A Brief Overview of the Implications of HR 1112
for Re-enactors of the American Civil War and other 18th- and 19th-Century American Wars
House Resolution 1112, also known as the "Antique Firearm Safety
Act", was introduced to the U.S. Congress on March 20, 2001 by the
Mr. HOEFFEL, Mr. CONYERS, Mrs. MALONEY of New York, Mr. FATTAH, Mr.
MARKEY, Ms. SCHAKOWSKY, Mr. FRANK, Mr. BECERRA, Mr. BORSKI, Mr. BRADY of Pennsylvania,
Mr. MCGOVERN, Mr. BERMAN, Mr. NADLER, Mr. JACKSON of Illinois, Mr.
ENGEL, Ms. MILLENDER-MCDONALD, Mrs. MINK of Hawaii, and Mr. WEXLER)
The bill was then referred to the Committee on the Judiciary, where it still
sits as of this writing (April 3, 2001).
This bill is very brief. It would change Sections 921 and 922 Title 18,
Chapter 44 of the United States Code in exactly two places so that antique
firearms (including replicas of antique firearms such as the ones we use) would
be subject to the same laws restricting sale, manufacture, ammunition,
possession, etc., as modern firearms. Currently antique firearms are mostly
exempt from the restrictions of Chapter 44.
Below is my interpretation of the changes in store for us as re-enactors if
this bill is made law. Please note that I am not an attorney -- I am a
reasonably intelligent layperson trying to make my way through the legislative
jargon of the U.S. Code to see what this short bill actually does.
Changes for reenactors if HR 1112 becomes law
Note: the word "musket" as used herein
generally includes any firearm, antique or otherwise. Also, the word
"ammunition" is poorly defined in Chapter 44, U.S. Code so that it is
unclear to me whether blank (or live, for that matter) cartridges and the like
would be considered ammunition for the purposes of Chapter 44. I assume that
they would be, but that is an assumption.
It would be unlawful to:
- transfer, sell, trade, give, transport, or deliver your musket or
ammunition to someone who does not reside in your state or otherwise engage
in interstate or foreign commerce with your musket or ammunition (licensed
dealers, importers, and manufacturers excepted);
- ship or transport a musket interstate to anyone other than a licensed
dealer, importer, manufacturer, or collector (except for the same to return
a musket to the person who shipped it -- e.g. a dealer shipping a musket
back to an individual after repairing it);
- transport or ship a musket acquired outside of your home state back to
your home state (licensed dealers, importers, collectors, and manufacturers
- transfer, sell, trade, give, transport, or deliver your musket to anyone
that you know or have reasonable cause to believe to not live in your state;
Additionally, it would be unlawful for a licensed importer, manufacturer,
dealer, or collector to sell or deliver:
- a musket to anyone they believe to be under the age of eighteen;
- ammunition for any firearm OTHER than a rifle or shotgun to anyone they
believe to be under the age of twenty-one.
Note: It is my opinion that antique firearms are
excluded from the Title 18, Section 921 definition of "rifle" or
"shotgun", but that is only my opinion. The reality is somewhat
- Licensed importers, manufacturers, dealers, and collectors would be
required to keep a record (pursuant to Section 923 of Title 18) of all
- Mail-order purchases of muskets would have to be preceded by a signed,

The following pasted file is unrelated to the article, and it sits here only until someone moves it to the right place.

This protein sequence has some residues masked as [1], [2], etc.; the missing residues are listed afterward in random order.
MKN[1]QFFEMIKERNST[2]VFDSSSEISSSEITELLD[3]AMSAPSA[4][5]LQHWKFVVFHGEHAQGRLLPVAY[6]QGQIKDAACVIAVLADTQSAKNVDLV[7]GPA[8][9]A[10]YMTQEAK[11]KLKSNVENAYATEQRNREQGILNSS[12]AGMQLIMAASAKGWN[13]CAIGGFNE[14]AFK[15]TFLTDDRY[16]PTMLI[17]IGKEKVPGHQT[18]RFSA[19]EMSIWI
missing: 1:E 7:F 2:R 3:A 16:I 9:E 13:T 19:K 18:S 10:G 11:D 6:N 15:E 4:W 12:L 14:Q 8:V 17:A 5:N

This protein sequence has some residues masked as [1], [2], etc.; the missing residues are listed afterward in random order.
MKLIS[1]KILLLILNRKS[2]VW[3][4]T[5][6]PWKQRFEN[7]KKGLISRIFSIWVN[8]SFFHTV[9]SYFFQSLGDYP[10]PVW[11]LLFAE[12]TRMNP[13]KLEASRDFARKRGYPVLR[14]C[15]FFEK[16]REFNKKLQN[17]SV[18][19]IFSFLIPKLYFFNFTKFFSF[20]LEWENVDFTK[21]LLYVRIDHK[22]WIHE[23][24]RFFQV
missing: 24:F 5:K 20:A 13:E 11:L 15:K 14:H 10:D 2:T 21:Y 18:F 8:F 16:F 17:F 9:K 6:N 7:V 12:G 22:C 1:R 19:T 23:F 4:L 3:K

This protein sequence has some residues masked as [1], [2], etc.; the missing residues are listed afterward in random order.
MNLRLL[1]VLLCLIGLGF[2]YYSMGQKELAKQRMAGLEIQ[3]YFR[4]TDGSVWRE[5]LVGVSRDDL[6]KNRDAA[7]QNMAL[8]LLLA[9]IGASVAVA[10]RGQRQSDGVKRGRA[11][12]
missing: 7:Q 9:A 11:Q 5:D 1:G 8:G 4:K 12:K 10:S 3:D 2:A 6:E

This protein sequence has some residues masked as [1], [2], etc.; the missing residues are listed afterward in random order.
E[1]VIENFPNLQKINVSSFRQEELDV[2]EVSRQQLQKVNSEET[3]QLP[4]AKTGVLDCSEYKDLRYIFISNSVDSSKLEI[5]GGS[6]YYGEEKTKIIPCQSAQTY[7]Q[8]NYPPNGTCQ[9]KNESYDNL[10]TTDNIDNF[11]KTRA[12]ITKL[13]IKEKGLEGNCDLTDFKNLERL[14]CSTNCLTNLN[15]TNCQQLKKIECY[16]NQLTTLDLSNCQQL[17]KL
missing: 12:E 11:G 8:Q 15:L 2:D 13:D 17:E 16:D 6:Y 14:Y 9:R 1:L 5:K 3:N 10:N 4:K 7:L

sworn statement in a prescribed form that the buyer can legally purchase the
musket, and a copy of the statement would be required to be forwarded to the
chief of police or county sheriff in the buyer's town via registered or
certified mail, with the shipment of the musket to be delayed until at least
seven days following the seller receiving a delivery receipt of the copy of
the sworn buyer's statement from the local law enforcement official, and the
seller would be required to retain documentation of all of the above
paperwork in accordance with section 923;
- Anyone wishing to sell or otherwise dispose of a musket or ammunition
would need to run a background check on the buyer to make sure that they
- under indictment for, or convicted of, a crime punishable by a jail
sentence of one year or more;
- a fugitive;
- an unlawful user of or an addict of any controlled substance;
- adjudicated of being a mental defective or a committee of a mental
- an illegal alien;
- dishonorably discharged from the U.S. Armed Forces;
- a U.S. citizen who had renounced their citizenship;
- subject to a restraining order to prevent violence against an intimate
partner or the child of an intimate partner; or,
Note: there are some additional qualifiers
regarding this, as well...
- convicted of domestic violence misdemeanors.
- Anyone who meets the laundry list in the above paragraph (or who knowingly
is in the employ of such a person) would also be prohibited from possessing
a musket or ammunition.
- It would be illegal for you to be in possession of or to ship or transport
out of state a musket which has had the manufacturer's serial number altered
or removed (i.e. defarbed) and has been, at any time, been shipped or
transported out of state Note: considering that
most muskets used by reenactors are made overseas, this would apply to us.
- Licensed dealers, importers, and manufacturers would be required to
conduct an "instant criminal background check" before transferring
a musket to any individual who is not themselves licensed.
There may be other restrictions that I have overlooked, but I think that's
the bulk of it.
If you want to read more about the bill, go to http://thomas.loc.gov and
enter "HR 1112" under the bill number.
If you want to see the text of Chapter 44 of Title 18 of the U.S. Code, go to
Article copyright (c) 2001 by Michael Heggen. All rights
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